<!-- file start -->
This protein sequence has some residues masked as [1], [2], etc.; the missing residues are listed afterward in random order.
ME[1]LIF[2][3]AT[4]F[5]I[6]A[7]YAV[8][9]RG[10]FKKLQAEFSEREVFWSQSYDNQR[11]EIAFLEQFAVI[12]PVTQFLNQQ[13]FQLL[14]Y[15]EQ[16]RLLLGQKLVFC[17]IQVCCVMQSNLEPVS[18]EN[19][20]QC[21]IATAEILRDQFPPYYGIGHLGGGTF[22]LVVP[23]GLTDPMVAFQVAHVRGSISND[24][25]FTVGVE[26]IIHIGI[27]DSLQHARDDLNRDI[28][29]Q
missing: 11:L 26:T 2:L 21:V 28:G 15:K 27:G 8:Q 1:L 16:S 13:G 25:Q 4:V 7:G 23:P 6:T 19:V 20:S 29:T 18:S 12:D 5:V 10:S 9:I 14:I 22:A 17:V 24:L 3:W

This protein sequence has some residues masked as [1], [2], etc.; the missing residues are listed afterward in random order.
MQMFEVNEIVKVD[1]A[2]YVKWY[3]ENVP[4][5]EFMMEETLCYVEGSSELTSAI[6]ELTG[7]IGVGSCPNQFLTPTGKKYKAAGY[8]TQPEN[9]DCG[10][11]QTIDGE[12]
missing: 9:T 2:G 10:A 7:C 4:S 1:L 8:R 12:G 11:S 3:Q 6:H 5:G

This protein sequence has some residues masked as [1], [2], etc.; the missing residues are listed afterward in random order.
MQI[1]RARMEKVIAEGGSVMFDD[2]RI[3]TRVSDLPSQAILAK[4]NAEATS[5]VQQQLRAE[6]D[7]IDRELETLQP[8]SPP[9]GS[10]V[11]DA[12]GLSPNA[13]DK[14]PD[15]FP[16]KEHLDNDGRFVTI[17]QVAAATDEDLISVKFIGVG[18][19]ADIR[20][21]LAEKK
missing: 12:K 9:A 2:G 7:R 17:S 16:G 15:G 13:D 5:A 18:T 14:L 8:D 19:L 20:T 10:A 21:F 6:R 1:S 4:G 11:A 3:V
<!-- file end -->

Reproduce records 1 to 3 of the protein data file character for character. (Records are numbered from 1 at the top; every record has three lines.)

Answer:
This protein sequence has some residues masked as [1], [2], etc.; the missing residues are listed afterward in random order.
ME[1]LIF[2][3]AT[4]F[5]I[6]A[7]YAV[8][9]RG[10]FKKLQAEFSEREVFWSQSYDNQR[11]EIAFLEQFAVI[12]PVTQFLNQQ[13]FQLL[14]Y[15]EQ[16]RLLLGQKLVFC[17]IQVCCVMQSNLEPVS[18]EN[19][20]QC[21]IATAEILRDQFPPYYGIGHLGGGTF[22]LVVP[23]GLTDPMVAFQVAHVRGSISND[24][25]FTVGVE[26]IIHIGI[27]DSLQHARDDLNRDI[28][29]Q
missing: 11:L 26:T 2:L 21:V 28:G 15:K 27:G 8:Q 1:L 16:S 13:G 25:Q 4:V 7:G 23:P 6:T 19:V 20:S 29:T 18:S 12:D 5:V 10:S 9:I 14:I 22:A 17:V 24:L 3:W

This protein sequence has some residues masked as [1], [2], etc.; the missing residues are listed afterward in random order.
MQMFEVNEIVKVD[1]A[2]YVKWY[3]ENVP[4][5]EFMMEETLCYVEGSSELTSAI[6]ELTG[7]IGVGSCPNQFLTPTGKKYKAAGY[8]TQPEN[9]DCG[10][11]QTIDGE[12]
missing: 9:T 2:G 10:A 7:C 4:S 1:L 8:R 12:G 11:S 3:Q 6:H 5:G

This protein sequence has some residues masked as [1], [2], etc.; the missing residues are listed afterward in random order.
MQI[1]RARMEKVIAEGGSVMFDD[2]RI[3]TRVSDLPSQAILAK[4]NAEATS[5]VQQQLRAE[6]D[7]IDRELETLQP[8]SPP[9]GS[10]V[11]DA[12]GLSPNA[13]DK[14]PD[15]FP[16]KEHLDNDGRFVTI[17]QVAAATDEDLISVKFIGVG[18][19]ADIR[20][21]LAEKK
missing: 12:K 9:A 2:G 7:R 17:S 16:G 15:G 13:D 5:A 18:T 14:L 8:D 19:L 20:T 10:A 21:F 6:R 1:S 4:G 11:A 3:V